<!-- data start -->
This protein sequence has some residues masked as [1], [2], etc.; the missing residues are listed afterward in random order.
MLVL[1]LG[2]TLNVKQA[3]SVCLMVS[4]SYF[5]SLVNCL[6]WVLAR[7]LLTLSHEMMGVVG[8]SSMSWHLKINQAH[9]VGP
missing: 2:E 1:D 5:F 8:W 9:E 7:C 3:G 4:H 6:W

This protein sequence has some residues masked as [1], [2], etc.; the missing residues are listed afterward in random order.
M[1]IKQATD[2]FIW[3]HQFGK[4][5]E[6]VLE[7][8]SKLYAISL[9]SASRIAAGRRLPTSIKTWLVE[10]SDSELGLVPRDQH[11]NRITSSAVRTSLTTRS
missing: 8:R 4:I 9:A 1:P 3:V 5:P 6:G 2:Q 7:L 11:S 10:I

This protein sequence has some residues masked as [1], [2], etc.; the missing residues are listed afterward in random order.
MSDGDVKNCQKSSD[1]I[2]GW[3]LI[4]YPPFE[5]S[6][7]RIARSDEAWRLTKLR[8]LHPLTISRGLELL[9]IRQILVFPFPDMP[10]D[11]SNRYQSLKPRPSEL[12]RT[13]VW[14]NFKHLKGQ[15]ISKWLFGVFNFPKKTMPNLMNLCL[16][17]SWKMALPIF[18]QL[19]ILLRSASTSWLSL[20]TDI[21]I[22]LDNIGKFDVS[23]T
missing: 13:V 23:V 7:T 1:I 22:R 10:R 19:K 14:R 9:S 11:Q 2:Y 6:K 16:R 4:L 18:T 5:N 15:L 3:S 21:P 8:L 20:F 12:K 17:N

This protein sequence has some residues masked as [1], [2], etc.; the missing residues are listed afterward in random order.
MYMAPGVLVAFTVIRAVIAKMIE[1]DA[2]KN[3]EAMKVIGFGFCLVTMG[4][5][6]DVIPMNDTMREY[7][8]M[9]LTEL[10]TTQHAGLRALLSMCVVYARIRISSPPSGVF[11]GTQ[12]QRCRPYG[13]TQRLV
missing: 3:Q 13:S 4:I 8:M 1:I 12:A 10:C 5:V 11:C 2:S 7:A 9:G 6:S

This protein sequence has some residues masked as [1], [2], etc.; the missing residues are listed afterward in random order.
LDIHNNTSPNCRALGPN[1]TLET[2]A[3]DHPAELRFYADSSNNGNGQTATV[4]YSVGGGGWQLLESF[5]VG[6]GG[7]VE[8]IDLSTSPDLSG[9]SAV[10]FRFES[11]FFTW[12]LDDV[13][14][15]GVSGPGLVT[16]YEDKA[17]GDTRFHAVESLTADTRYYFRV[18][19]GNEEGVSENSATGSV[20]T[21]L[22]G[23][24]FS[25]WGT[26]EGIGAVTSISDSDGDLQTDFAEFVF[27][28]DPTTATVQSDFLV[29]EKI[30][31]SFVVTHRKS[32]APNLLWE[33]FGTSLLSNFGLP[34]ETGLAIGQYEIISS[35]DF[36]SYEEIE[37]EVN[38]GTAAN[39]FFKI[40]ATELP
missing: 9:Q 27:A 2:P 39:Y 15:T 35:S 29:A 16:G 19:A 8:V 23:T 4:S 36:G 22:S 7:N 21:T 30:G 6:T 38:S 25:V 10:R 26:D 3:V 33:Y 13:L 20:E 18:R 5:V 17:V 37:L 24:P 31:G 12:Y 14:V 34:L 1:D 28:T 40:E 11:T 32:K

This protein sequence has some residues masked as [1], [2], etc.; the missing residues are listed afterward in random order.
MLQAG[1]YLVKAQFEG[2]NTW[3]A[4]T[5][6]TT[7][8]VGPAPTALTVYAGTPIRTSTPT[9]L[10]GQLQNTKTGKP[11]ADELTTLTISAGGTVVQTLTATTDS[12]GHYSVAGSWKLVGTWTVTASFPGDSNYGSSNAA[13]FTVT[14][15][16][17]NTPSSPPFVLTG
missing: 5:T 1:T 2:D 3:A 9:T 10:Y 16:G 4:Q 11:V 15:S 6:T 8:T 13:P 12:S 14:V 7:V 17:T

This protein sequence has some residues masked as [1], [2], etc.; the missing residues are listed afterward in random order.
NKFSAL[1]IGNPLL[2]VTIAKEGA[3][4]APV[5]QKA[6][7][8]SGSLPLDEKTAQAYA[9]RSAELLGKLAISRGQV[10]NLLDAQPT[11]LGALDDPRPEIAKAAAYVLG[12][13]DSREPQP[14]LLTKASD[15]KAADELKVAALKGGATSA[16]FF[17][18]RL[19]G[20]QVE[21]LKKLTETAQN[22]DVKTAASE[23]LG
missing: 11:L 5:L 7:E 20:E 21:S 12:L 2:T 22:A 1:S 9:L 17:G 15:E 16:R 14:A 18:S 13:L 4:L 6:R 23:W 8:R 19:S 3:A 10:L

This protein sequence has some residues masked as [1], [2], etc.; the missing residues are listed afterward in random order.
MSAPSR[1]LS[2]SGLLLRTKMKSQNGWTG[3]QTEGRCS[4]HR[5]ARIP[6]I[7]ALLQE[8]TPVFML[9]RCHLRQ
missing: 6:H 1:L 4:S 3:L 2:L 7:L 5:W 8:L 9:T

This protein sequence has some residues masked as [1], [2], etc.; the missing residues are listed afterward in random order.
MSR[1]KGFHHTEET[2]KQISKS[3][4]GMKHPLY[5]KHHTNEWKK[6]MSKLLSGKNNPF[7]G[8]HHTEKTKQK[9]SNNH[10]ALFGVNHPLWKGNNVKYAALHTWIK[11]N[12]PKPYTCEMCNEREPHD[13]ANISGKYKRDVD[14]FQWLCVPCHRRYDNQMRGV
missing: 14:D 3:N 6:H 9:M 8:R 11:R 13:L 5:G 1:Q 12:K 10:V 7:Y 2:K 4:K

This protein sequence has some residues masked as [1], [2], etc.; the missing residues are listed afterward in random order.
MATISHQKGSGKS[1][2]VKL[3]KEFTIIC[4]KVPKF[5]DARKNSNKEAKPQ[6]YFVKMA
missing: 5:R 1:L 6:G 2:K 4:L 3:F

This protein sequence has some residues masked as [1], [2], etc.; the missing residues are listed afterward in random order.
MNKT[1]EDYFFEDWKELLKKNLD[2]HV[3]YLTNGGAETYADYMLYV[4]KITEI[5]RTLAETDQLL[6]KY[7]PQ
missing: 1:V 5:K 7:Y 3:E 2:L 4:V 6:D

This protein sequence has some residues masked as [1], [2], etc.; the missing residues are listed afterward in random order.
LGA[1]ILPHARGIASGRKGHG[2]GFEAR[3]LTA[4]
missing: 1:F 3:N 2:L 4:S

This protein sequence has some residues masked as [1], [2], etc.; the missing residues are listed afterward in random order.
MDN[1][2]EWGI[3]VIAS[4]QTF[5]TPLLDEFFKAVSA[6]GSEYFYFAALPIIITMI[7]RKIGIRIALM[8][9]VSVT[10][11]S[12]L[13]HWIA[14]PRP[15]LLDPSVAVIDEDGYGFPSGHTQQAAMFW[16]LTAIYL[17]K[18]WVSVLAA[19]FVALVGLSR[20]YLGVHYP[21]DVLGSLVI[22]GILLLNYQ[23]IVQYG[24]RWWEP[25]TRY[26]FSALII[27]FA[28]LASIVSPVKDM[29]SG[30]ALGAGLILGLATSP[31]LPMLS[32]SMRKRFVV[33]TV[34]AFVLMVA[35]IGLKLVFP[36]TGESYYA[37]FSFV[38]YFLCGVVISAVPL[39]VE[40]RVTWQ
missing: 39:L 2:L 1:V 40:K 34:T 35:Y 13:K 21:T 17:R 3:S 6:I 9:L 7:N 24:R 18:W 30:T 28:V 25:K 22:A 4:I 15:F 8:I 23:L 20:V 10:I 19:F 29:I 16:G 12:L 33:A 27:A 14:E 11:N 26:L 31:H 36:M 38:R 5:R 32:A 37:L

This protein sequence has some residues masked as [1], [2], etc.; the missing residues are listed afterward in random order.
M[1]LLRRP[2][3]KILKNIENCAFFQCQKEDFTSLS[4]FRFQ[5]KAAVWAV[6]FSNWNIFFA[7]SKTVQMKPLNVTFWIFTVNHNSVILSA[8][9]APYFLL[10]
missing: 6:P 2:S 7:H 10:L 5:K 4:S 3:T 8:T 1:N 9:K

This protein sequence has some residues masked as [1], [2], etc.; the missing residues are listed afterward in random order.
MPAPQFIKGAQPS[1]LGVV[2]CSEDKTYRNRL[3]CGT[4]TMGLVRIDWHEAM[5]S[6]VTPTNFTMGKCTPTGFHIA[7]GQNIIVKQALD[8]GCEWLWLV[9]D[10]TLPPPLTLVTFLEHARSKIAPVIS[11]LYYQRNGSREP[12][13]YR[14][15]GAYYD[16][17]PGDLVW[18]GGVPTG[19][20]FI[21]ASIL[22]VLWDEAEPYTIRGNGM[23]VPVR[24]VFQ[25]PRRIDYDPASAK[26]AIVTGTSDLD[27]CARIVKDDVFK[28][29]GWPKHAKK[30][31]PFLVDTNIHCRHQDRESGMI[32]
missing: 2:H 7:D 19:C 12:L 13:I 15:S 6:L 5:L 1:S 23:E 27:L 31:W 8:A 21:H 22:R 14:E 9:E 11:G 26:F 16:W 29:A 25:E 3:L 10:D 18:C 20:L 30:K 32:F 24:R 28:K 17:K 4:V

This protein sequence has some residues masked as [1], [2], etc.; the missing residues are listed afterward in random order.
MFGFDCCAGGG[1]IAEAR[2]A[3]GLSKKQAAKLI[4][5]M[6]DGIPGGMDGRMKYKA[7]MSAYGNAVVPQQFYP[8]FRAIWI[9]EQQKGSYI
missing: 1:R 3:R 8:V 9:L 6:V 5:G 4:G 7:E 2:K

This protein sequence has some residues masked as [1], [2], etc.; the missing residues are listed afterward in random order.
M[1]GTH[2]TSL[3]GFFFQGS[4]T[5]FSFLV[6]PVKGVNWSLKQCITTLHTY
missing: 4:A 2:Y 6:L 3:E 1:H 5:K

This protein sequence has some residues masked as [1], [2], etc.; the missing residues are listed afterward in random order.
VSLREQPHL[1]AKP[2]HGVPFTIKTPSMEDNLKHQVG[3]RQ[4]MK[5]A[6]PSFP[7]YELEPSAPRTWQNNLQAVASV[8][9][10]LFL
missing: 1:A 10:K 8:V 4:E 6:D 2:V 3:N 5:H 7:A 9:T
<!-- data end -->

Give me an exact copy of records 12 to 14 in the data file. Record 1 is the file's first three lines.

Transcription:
This protein sequence has some residues masked as [1], [2], etc.; the missing residues are listed afterward in random order.
LGA[1]ILPHARGIASGRKGHG[2]GFEAR[3]LTA[4]
missing: 1:F 3:N 2:L 4:S

This protein sequence has some residues masked as [1], [2], etc.; the missing residues are listed afterward in random order.
MDN[1][2]EWGI[3]VIAS[4]QTF[5]TPLLDEFFKAVSA[6]GSEYFYFAALPIIITMI[7]RKIGIRIALM[8][9]VSVT[10][11]S[12]L[13]HWIA[14]PRP[15]LLDPSVAVIDEDGYGFPSGHTQQAAMFW[16]LTAIYL[17]K[18]WVSVLAA[19]FVALVGLSR[20]YLGVHYP[21]DVLGSLVI[22]GILLLNYQ[23]IVQYG[24]RWWEP[25]TRY[26]FSALII[27]FA[28]LASIVSPVKDM[29]SG[30]ALGAGLILGLATSP[31]LPMLS[32]SMRKRFVV[33]TV[34]AFVLMVA[35]IGLKLVFP[36]TGESYYA[37]FSFV[38]YFLCGVVISAVPL[39]VE[40]RVTWQ
missing: 39:L 2:L 1:V 40:K 34:T 35:Y 13:K 21:T 17:R 3:S 6:I 9:L 7:N 24:R 18:W 30:T 28:V 25:K 22:A 4:I 15:F 8:I 23:L 20:V 10:I 19:F 29:I 16:G 12:L 33:A 27:A 14:E 11:N 26:L 31:H 36:M 38:R 5:R 32:A 37:L

This protein sequence has some residues masked as [1], [2], etc.; the missing residues are listed afterward in random order.
M[1]LLRRP[2][3]KILKNIENCAFFQCQKEDFTSLS[4]FRFQ[5]KAAVWAV[6]FSNWNIFFA[7]SKTVQMKPLNVTFWIFTVNHNSVILSA[8][9]APYFLL[10]
missing: 6:P 2:S 7:H 10:L 5:K 4:S 3:T 8:T 1:N 9:K